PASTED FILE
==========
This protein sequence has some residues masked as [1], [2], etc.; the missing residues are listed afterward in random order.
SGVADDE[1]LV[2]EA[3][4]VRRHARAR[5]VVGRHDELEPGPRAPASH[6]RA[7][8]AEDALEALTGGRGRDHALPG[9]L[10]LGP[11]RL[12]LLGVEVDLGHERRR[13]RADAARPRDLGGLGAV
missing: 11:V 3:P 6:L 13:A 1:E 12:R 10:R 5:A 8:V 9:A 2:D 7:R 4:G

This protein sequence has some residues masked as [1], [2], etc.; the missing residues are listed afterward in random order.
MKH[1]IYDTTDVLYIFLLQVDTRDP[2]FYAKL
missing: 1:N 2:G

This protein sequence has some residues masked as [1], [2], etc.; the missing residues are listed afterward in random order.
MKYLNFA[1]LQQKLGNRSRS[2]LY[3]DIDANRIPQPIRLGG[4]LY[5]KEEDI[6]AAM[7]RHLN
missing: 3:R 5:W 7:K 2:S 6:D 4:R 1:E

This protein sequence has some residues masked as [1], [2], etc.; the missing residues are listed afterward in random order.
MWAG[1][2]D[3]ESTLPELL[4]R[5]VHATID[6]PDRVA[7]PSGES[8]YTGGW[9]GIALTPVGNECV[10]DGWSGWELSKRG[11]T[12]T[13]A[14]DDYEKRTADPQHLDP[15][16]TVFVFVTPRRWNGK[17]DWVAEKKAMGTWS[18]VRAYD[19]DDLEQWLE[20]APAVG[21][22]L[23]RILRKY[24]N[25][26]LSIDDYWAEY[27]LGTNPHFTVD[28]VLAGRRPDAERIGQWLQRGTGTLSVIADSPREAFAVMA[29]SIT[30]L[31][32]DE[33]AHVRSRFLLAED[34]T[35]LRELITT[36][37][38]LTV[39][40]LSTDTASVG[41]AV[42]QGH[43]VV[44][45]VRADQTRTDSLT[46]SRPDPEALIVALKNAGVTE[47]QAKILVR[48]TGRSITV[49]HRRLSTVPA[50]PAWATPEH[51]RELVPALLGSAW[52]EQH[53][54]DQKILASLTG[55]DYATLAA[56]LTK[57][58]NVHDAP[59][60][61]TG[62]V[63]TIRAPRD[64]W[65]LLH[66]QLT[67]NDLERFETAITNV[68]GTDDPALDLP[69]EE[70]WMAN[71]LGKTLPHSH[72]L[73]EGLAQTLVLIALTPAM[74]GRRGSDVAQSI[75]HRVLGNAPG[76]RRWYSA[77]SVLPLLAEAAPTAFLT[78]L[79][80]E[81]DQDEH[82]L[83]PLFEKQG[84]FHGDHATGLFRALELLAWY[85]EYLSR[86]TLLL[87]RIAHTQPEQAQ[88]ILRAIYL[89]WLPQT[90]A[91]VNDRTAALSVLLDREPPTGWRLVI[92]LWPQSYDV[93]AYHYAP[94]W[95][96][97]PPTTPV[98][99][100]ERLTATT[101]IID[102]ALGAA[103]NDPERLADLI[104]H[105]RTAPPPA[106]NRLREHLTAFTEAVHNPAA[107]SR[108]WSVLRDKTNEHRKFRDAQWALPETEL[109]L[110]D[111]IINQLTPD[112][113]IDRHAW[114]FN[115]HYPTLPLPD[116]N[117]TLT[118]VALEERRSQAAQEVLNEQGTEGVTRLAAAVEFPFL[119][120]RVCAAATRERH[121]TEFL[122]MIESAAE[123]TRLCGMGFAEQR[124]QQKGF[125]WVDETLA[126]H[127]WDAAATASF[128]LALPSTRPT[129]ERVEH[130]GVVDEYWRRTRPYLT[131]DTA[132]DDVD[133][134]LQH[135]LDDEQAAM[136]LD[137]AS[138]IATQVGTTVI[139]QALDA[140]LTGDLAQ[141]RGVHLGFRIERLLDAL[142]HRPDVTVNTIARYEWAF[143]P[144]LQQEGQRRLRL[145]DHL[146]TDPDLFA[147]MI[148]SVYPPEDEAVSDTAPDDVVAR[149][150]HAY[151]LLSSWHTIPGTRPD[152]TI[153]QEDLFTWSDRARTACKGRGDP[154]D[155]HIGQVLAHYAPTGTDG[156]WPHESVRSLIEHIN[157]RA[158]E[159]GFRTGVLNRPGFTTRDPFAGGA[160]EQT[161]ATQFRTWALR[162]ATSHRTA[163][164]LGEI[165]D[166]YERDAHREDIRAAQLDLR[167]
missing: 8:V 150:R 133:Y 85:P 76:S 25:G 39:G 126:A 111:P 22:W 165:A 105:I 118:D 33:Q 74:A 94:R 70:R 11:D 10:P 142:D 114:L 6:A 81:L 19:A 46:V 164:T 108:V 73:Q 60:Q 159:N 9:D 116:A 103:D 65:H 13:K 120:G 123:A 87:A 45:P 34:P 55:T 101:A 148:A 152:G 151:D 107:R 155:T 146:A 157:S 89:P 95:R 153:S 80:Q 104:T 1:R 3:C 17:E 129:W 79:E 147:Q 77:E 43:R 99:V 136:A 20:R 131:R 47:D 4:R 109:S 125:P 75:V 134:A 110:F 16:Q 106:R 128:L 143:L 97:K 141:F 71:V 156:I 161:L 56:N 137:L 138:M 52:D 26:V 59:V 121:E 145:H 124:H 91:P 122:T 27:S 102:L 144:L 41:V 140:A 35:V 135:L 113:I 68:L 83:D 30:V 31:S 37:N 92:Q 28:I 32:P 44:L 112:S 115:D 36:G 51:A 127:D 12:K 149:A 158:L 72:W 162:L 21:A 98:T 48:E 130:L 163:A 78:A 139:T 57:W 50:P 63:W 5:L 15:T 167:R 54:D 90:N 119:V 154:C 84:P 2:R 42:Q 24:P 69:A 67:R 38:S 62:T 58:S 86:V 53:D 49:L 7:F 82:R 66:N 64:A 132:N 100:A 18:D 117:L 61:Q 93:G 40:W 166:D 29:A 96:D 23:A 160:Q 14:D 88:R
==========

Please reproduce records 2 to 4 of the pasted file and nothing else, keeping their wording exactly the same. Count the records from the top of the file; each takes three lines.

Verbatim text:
This protein sequence has some residues masked as [1], [2], etc.; the missing residues are listed afterward in random order.
MKH[1]IYDTTDVLYIFLLQVDTRDP[2]FYAKL
missing: 1:N 2:G

This protein sequence has some residues masked as [1], [2], etc.; the missing residues are listed afterward in random order.
MKYLNFA[1]LQQKLGNRSRS[2]LY[3]DIDANRIPQPIRLGG[4]LY[5]KEEDI[6]AAM[7]RHLN
missing: 3:R 5:W 7:K 2:S 6:D 4:R 1:E

This protein sequence has some residues masked as [1], [2], etc.; the missing residues are listed afterward in random order.
MWAG[1][2]D[3]ESTLPELL[4]R[5]VHATID[6]PDRVA[7]PSGES[8]YTGGW[9]GIALTPVGNECV[10]DGWSGWELSKRG[11]T[12]T[13]A[14]DDYEKRTADPQHLDP[15][16]TVFVFVTPRRWNGK[17]DWVAEKKAMGTWS[18]VRAYD[19]DDLEQWLE[20]APAVG[21][22]L[23]RILRKY[24]N[25][26]LSIDDYWAEY[27]LGTNPHFTVD[28]VLAGRRPDAERIGQWLQRGTGTLSVIADSPREAFAVMA[29]SIT[30]L[31][32]DE[33]AHVRSRFLLAED[34]T[35]LRELITT[36][37][38]LTV[39][40]LSTDTASVG[41]AV[42]QGH[43]VV[44][45]VRADQTRTDSLT[46]SRPDPEALIVALKNAGVTE[47]QAKILVR[48]TGRSITV[49]HRRLSTVPA[50]PAWATPEH[51]RELVPALLGSAW[52]EQH[53][54]DQKILASLTG[55]DYATLAA[56]LTK[57][58]NVHDAP[59][60][61]TG[62]V[63]TIRAPRD[64]W[65]LLH[66]QLT[67]NDLERFETAITNV[68]GTDDPALDLP[69]EE[70]WMAN[71]LGKTLPHSH[72]L[73]EGLAQTLVLIALTPAM[74]GRRGSDVAQSI[75]HRVLGNAPG[76]RRWYSA[77]SVLPLLAEAAPTAFLT[78]L[79][80]E[81]DQDEH[82]L[83]PLFEKQG[84]FHGDHATGLFRALELLAWY[85]EYLSR[86]TLLL[87]RIAHTQPEQAQ[88]ILRAIYL[89]WLPQT[90]A[91]VNDRTAALSVLLDREPPTGWRLVI[92]LWPQSYDV[93]AYHYAP[94]W[95][96][97]PPTTPV[98][99][100]ERLTATT[101]IID[102]ALGAA[103]NDPERLADLI[104]H[105]RTAPPPA[106]NRLREHLTAFTEAVHNPAA[107]SR[108]WSVLRDKTNEHRKFRDAQWALPETEL[109]L[110]D[111]IINQLTPD[112][113]IDRHAW[114]FN[115]HYPTLPLPD[116]N[117]TLT[118]VALEERRSQAAQEVLNEQGTEGVTRLAAAVEFPFL[119][120]RVCAAATRERH[121]TEFL[122]MIESAAE[123]TRLCGMGFAEQR[124]QQKGF[125]WVDETLA[126]H[127]WDAAATASF[128]LALPSTRPT[129]ERVEH[130]GVVDEYWRRTRPYLT[131]DTA[132]DDVD[133][134]LQH[135]LDDEQAAM[136]LD[137]AS[138]IATQVGTTVI[139]QALDA[140]LTGDLAQ[141]RGVHLGFRIERLLDAL[142]HRPDVTVNTIARYEWAF[143]P[144]LQQEGQRRLRL[145]DHL[146]TDPDLFA[147]MI[148]SVYPPEDEAVSDTAPDDVVAR[149][150]HAY[151]LLSSWHTIPGTRPD[152]TI[153]QEDLFTWSDRARTACKGRGDP[154]D[155]HIGQVLAHYAPTGTDG[156]WPHESVRSLIEHIN[157]RA[158]E[159]GFRTGVLNRPGFTTRDPFAGGA[160]EQT[161]ATQFRTWALR[162]ATSHRTA[163][164]LGEI[165]D[166]YERDAHREDIRAAQLDLR[167]
missing: 8:V 150:R 133:Y 85:P 76:S 25:G 39:G 126:A 111:P 22:W 165:A 105:I 118:D 33:Q 74:A 94:R 70:R 11:D 10:P 142:D 114:L 6:A 81:L 19:A 46:V 164:T 108:V 73:Q 60:Q 159:N 9:D 116:A 103:D 65:H 13:K 120:G 123:A 87:A 45:P 34:P 55:T 101:A 148:A 152:G 151:D 107:R 155:T 146:A 157:S 89:P 95:R 153:S 80:Q 104:T 1:R 3:C 17:E 129:W 79:E 147:Q 77:E 43:R 99:V 136:A 20:R 131:R 47:D 4:R 109:S 125:P 75:V 134:A 110:F 16:Q 106:R 128:L 143:L 97:K 141:F 71:V 156:I 161:L 56:N 137:L 138:M 52:D 26:V 59:V 121:E 145:H 124:H 91:P 122:T 27:S 102:L 144:L 41:V 140:A 35:V 135:L 113:I 68:L 83:D 30:V 31:S 37:N 92:Q 28:I 32:P 44:L 112:S 115:D 36:G 51:A 127:D 12:K 149:A 158:L 72:W 162:L 21:A 98:T 48:E 130:L 163:A 78:A 139:T 57:W 50:P 63:W 5:L 15:T 167:R 54:D 90:N 119:V 154:C 84:P 2:R 42:Q 24:P 69:A 67:R 38:S 62:T 58:S 86:V 53:D 49:L 7:F 82:R 66:N 64:A 132:N 100:A 18:D 117:L 61:Q 93:G 40:W 166:D 29:A 96:D 23:A 160:Q 14:D 88:R